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International Relations Security Conflict Diplomacy

Give (Arab) Peace (Initiative) a Chance

Flag of Federal Republic of Israel-Palestine. Courtesy of Akiersch/wikimedia

This interview was originally published by The Atlantic Council on 12 May 2016.

In the following interview with the New Atlanticist’s Ashish Kumar Sen, Bilal Y. Saab discusses the prospects of reviving the Saudi-brokered Arab Peace Initiative and much more.

Q: Israeli Prime Minister Netanyahu no longer recognizes a two-state solution; Palestinian Authority President Mahmoud Abbas is widely considered too weak politically; and the Israelis and Palestinians have a serious trust deficit. In this context, how can the Saudi-brokered Arab Peace Initiative be revived?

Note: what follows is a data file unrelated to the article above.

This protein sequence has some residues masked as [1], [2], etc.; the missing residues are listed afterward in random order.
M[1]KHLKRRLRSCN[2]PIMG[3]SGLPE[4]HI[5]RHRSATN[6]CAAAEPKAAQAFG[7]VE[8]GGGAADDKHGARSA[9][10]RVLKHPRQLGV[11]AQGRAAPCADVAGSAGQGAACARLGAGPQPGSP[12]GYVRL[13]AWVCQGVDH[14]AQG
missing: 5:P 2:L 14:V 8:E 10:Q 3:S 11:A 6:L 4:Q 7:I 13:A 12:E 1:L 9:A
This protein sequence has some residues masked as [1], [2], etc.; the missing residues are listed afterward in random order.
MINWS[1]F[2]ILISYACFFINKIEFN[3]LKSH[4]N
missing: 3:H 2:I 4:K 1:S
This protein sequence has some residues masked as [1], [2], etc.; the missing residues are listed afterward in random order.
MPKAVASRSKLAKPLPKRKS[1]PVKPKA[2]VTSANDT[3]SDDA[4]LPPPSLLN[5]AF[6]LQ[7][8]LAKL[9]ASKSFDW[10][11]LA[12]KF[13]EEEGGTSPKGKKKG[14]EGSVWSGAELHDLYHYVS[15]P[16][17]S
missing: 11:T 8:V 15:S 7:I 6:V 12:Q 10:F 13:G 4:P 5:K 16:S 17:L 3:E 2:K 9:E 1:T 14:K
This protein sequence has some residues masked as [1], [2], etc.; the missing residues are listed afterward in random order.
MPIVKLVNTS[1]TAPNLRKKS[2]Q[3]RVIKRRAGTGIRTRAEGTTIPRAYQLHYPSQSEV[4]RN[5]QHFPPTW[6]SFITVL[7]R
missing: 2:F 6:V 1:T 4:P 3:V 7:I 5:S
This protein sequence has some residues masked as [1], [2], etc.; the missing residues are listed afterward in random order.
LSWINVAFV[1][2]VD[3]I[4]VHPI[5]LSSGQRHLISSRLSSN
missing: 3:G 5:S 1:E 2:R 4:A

Saab: Bibi Netanyahu doesn’t think current regional and Palestinian conditions allow for a two-state solution, but that doesn’t mean he doesn’t recognize a two-state solution. As hardline as he is, even he knows that it’s the only way to bring an end to this conflict sustainably. For him, security comes first, which is understandable. The problem, however, is that what he has in mind is perfect security and zero risk, which is completely unrealistic. Even [the late Israeli Prime Minister] Ariel Sharon accepted political and security risks when he disengaged from Gaza [in 2005]. For a leader whose domestic position is so powerful, it boggles my mind, and that of many others both inside and outside Israel, how Bibi is so reluctant and so cautious on an issue more critical to the survival of Israel and its Jewish democracy than any other: peace with the Palestinians.